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7 September 2021

Nvidia aims to challenge Intel in Open RAN with 2022 Bluefield launch

By Wireless Watch Staff

Intel dominates early Open RAN and vRAN roll-outs thanks to its FlexRAN reference architecture, which has been part of a huge majority of operator trials and vendor developments so far. Open RAN stakeholders are open about their concerns that Intel could become a default monopoly in the processor layer, repeating its success in the ‘open’ PC platform, but so far they have had few other choices in the macro base station.

Qualcomm is working on specialized chips for radio units and distributed units and the latter could challenge Intel (or coexist with x86) depending on the scenario. Marvell has coprocessors to handle intensive tasks offloaded from the CPU in a distributed unit. Start-ups like Picocom are focused mainly on small cells.

So a broader set of chip technologies is emerging around Open RAN, but they are likely to surround Intel and FlexRAN, rather than replace it in macro RAN, at least in the short term, because of its incumbency.

While Intel may be eyeing Qualcomm and Marvell in its rear view mirror, it should also take account of Nvidia – so often its nemesis these days. The company is readying a data processing unit (DPU) called Bluefield 3, which it is positioning as a direct alternative to Intel in Open RAN (among other applications).

Bluefield 3 could be combined with a graphics processing unit (GPU), Nvidia’s speciality,  on the same network interface card, to run all the baseband and other processing that currently uses x86, Ronnie Vashista, Nvidia’s SVP of telecom, told Light Reading. “It is a kind of a breakaway solution from what has become almost a standard in a new environment, which is running on x86,” he added.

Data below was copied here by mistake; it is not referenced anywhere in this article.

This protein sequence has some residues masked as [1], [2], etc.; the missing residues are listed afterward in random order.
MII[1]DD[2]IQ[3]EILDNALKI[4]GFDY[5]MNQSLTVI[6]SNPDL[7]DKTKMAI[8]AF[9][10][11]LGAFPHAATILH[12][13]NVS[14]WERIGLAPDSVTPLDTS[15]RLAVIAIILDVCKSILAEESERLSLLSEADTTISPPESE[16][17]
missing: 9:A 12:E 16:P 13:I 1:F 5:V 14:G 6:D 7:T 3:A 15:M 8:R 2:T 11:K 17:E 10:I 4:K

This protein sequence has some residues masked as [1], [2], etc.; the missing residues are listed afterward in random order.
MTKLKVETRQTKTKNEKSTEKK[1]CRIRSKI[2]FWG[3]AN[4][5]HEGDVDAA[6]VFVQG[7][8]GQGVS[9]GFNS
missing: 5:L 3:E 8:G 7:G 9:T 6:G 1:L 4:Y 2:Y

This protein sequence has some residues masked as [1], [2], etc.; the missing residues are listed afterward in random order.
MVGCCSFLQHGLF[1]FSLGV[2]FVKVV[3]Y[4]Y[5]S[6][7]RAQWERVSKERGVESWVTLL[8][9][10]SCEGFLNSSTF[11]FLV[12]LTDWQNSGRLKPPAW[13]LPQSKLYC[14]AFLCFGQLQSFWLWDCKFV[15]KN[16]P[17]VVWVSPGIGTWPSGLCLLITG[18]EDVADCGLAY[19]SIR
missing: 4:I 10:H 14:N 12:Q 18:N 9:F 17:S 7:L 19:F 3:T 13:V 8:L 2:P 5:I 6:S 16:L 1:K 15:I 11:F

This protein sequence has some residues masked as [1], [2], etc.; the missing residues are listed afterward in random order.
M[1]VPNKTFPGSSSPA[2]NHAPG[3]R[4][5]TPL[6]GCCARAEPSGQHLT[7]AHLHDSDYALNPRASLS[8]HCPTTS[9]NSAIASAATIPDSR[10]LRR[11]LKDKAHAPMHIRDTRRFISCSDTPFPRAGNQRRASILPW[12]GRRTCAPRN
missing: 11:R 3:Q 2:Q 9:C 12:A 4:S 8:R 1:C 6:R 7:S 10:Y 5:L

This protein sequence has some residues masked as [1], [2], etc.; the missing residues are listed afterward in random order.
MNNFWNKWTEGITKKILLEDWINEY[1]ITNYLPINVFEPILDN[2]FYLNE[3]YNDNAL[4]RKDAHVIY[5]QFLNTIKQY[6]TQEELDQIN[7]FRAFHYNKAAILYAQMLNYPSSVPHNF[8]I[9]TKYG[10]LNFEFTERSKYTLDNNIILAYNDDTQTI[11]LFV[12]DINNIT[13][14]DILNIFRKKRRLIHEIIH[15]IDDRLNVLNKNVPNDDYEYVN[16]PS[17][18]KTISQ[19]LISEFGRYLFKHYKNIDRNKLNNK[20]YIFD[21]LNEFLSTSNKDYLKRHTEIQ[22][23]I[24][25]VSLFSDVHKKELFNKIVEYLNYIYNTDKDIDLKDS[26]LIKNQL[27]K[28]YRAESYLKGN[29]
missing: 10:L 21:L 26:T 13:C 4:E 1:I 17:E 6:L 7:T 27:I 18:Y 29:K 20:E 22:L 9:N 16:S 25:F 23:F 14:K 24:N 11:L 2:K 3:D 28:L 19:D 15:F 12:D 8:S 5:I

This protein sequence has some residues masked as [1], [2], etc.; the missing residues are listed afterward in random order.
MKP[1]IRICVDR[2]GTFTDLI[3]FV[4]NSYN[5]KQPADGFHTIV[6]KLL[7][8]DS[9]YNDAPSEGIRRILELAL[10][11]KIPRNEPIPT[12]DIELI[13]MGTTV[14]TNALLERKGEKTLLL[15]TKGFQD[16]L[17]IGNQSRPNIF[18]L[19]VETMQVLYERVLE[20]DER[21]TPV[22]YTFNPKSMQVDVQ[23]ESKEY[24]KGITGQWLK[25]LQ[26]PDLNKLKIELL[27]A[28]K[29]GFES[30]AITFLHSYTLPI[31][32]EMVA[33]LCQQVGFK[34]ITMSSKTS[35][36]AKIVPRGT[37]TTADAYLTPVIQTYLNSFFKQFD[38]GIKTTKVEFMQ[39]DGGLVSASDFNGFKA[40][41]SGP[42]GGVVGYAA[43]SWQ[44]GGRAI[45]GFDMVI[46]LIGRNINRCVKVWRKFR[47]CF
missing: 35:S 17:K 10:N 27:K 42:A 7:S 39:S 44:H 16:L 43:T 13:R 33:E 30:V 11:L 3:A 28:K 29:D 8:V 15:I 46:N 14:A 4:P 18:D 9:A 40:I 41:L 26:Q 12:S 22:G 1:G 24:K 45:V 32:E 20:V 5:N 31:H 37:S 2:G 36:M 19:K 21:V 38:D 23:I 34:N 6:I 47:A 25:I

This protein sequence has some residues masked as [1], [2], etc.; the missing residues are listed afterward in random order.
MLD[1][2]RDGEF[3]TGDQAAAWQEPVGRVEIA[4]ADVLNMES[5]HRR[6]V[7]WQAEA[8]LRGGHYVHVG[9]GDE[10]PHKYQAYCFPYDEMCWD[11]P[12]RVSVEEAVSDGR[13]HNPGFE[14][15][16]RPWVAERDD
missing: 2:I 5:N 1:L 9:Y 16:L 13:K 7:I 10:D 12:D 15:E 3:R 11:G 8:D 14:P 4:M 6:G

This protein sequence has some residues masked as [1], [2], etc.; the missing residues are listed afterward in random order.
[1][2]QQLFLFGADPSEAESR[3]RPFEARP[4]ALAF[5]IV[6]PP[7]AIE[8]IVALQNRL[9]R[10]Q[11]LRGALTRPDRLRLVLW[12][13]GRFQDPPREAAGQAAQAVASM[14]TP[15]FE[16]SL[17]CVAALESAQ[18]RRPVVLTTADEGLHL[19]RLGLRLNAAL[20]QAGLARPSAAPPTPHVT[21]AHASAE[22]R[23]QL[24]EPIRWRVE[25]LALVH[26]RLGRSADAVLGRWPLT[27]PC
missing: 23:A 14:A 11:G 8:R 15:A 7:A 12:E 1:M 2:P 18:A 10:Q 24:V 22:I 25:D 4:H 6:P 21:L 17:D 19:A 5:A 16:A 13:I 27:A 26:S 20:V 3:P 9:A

This could provide a new solution for processors to run Layer 1 and 2 functions on the distributed unit, as well as Layer 2 and 3 functions on the centralized unit (also dominated by Intel). It would not use an x86 host as accelerator chips do, and so could support an Intel-free solution where required.

“There is a tremendous amount of compute intensity required in the baseband and so it lends itself to the opportunity for Nvidia, which is accelerated compute,” says Vashista, who joined Nvidia last year, having previously worked as the general manager of Intel’s network and configurable logic division.

Bluefield 3 will be based on 16 CPU cores based on the architecture of ARM, which Nvidia is hoping to acquire, although it will not come to market until the middle of next year and will have to convert at least some of the Open RAN companies that have based their software on FlexRAN, which ties them to x86, or directly for x86. Nvidia says it will offer a Layer 1 software platform called Aerial which can be combined with third party solutions for Layer 2-plus integration. Marvell has also promised reference software for Layer 1.